Detoxification, the process of clearing drugs, alcohol, and any associated toxins from the body, is an essential first step to effective addiction recovery. Recovery cannot begin without ensuring that someone is sober as well as physically and mentally stabilized. Only then can the person move on to the ongoing care of an addiction treatment program.

The most difficult part of the detox process is the detox side effects, also known as withdrawal symptoms. Withdrawal is what happens when someone who has been regularly abusing drugs or alcohol stops using.

The longer and heavier the abuse, the more their body and mind have become not only used to but completely dependent on the chemicals produced by drugs and alcohol, generally to the point where the brain has stopped making these chemicals naturally. This means that when someone stops using, their system goes into a sort of shock as it attempts to regulate itself and cope with the absence of these chemicals that they came to rely on to function.

As a person’s body and brain attempt to recalibrate, the side effects associated with drug and alcohol detox will begin to appear as a way of their system trying to get more of the substance it is dependent on.

Can Withdrawal Kill You?

The short answer is that yes, it is possible to die from complications involved in the process of detox and withdrawal. The longer answer is that it depends on a variety of different factors, including:

  • The substance someone has been abusing
  • How long they have been abusing it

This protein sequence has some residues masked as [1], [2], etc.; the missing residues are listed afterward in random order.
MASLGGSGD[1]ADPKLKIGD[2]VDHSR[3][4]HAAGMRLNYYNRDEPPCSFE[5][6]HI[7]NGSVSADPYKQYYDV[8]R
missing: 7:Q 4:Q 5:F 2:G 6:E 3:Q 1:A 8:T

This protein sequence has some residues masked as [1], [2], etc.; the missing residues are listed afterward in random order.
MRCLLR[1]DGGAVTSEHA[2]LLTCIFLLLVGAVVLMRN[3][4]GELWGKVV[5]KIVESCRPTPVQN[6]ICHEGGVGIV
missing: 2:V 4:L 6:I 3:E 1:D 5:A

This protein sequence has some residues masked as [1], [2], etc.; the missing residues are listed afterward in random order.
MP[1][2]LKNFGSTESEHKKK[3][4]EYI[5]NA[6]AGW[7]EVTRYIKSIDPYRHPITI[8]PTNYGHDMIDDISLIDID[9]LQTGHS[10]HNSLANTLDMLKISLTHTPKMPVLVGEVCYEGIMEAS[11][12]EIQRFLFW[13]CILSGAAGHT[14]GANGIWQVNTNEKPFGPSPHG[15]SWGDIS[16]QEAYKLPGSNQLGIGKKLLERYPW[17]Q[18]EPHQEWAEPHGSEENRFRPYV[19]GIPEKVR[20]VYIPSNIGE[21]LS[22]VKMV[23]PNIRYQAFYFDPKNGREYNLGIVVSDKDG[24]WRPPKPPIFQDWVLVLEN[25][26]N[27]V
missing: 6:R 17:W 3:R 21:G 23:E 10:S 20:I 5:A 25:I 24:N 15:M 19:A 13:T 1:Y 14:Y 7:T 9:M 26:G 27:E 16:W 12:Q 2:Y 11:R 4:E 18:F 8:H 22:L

• How often they were abusing it
  • How much they were taking
  • If they engage in polydrug use
  • Their overall physical health
  • If they have a history of addiction/relapse
  • If they are attempting to detox on their own

An individual’s withdrawal experience, including how life-threatening it may be, depends on their answers to these questions. Common detox side effects associated with many different substance withdrawals are dangerous to the point of fatality and can include seizures, psychosis, and significant cardiac strain.

However, even detox side effects that are on the milder end of the spectrum can become more dangerous if someone is trying to detox alone at home instead of in the controlled environment of a medical detox center. For example, nausea, vomiting, and diarrhea can lead to severe dehydration that could require emergency services.

Mood-based symptoms such as depression and suicidal thoughts or behavior are also enough of a reason to choose to detox at a medical treatment center. Couple those symptoms with other common detox side effects like hallucinations and confusion and a person who is trying to detox alone puts themselves at serious and unnecessary risk of self-harm.

Complications that can arise during detox, including delirium tremens and psychosis, can be easily become deadly if not managed by an experienced medical detox team. At a medical detox center, you can be assured of a safe and smooth detox. Doctors are available to monitor your stability and provide detox medications, if needed, to ease withdrawal symptoms and detox side effects.

Common Detox Side Effects

Different addictive substances affect your brain in different ways, so it makes sense that there are significant differences in what kinds of detox side effects you can expect to experience. Some drugs, like opioids, mostly have physical withdrawal symptoms, while others, like cocaine, are mainly psychological.

There are some withdrawal symptoms, however, that are experienced in nearly every kind of substance detox, including:

  • Nausea
  • Vomiting
  • Muscle pain
  • Insomnia
  • Anxiety
  • Depression
  • Drug cravings

Along with these symptoms, the following are some of the most common detox side effects of each substance type:


From OxyContin and Vicodin to heroin and fentanyl, opioids are responsible for what has become the worst drug crisis in America. They also are responsible for the most overdose deaths by a significant margin. Despite how dangerous it is to misuse and abuse opioids, especially potent ones like fentanyl, opioid detox is typically one of the relatively milder withdrawal experiences.